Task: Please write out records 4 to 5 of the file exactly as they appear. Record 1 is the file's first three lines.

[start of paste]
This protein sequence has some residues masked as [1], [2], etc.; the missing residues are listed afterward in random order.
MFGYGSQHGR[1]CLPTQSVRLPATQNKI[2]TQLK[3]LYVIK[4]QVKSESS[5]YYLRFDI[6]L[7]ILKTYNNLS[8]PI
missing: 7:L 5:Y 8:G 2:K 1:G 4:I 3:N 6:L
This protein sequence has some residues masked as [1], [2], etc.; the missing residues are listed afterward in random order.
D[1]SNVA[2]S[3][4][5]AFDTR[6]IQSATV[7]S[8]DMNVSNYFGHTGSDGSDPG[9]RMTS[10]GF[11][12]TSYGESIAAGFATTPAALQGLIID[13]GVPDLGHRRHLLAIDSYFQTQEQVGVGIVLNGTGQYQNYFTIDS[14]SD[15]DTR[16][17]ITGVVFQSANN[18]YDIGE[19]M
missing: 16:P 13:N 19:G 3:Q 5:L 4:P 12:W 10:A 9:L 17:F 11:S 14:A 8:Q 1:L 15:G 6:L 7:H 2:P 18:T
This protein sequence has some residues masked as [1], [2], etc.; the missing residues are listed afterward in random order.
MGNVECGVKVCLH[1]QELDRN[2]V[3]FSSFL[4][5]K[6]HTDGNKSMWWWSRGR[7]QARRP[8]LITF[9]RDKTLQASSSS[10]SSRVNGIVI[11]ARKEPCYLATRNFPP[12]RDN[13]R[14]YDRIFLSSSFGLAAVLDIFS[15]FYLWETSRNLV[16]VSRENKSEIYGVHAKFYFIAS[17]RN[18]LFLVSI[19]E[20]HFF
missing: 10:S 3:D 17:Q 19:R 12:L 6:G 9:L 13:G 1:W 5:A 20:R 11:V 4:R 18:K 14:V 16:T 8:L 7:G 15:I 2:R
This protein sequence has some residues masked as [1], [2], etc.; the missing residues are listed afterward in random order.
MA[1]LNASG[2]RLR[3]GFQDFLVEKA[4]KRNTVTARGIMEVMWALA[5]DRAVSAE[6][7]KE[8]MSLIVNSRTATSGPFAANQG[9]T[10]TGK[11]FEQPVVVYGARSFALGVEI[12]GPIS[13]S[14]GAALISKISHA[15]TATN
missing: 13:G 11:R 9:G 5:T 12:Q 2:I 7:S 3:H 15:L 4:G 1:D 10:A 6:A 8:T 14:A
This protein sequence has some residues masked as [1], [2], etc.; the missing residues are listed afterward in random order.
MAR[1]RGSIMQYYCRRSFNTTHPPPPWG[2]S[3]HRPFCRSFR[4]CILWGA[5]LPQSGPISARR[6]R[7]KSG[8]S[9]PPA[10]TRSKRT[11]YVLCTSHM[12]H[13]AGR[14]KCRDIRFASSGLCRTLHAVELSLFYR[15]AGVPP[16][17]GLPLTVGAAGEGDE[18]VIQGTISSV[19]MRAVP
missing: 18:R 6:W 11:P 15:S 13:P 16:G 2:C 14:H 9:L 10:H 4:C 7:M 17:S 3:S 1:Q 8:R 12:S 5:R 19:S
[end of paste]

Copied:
This protein sequence has some residues masked as [1], [2], etc.; the missing residues are listed afterward in random order.
MA[1]LNASG[2]RLR[3]GFQDFLVEKA[4]KRNTVTARGIMEVMWALA[5]DRAVSAE[6][7]KE[8]MSLIVNSRTATSGPFAANQG[9]T[10]TGK[11]FEQPVVVYGARSFALGVEI[12]GPIS[13]S[14]GAALISKISHA[15]TATN
missing: 13:G 11:R 9:G 5:T 12:Q 2:I 7:S 3:H 15:L 4:G 1:D 10:A 6:A 8:T 14:A
This protein sequence has some residues masked as [1], [2], etc.; the missing residues are listed afterward in random order.
MAR[1]RGSIMQYYCRRSFNTTHPPPPWG[2]S[3]HRPFCRSFR[4]CILWGA[5]LPQSGPISARR[6]R[7]KSG[8]S[9]PPA[10]TRSKRT[11]YVLCTSHM[12]H[13]AGR[14]KCRDIRFASSGLCRTLHAVELSLFYR[15]AGVPP[16][17]GLPLTVGAAGEGDE[18]VIQGTISSV[19]MRAVP
missing: 18:R 6:W 11:P 15:S 13:P 16:G 2:C 14:H 9:L 10:H 4:C 7:M 17:S 3:S 1:Q 8:R 12:S 5:R 19:S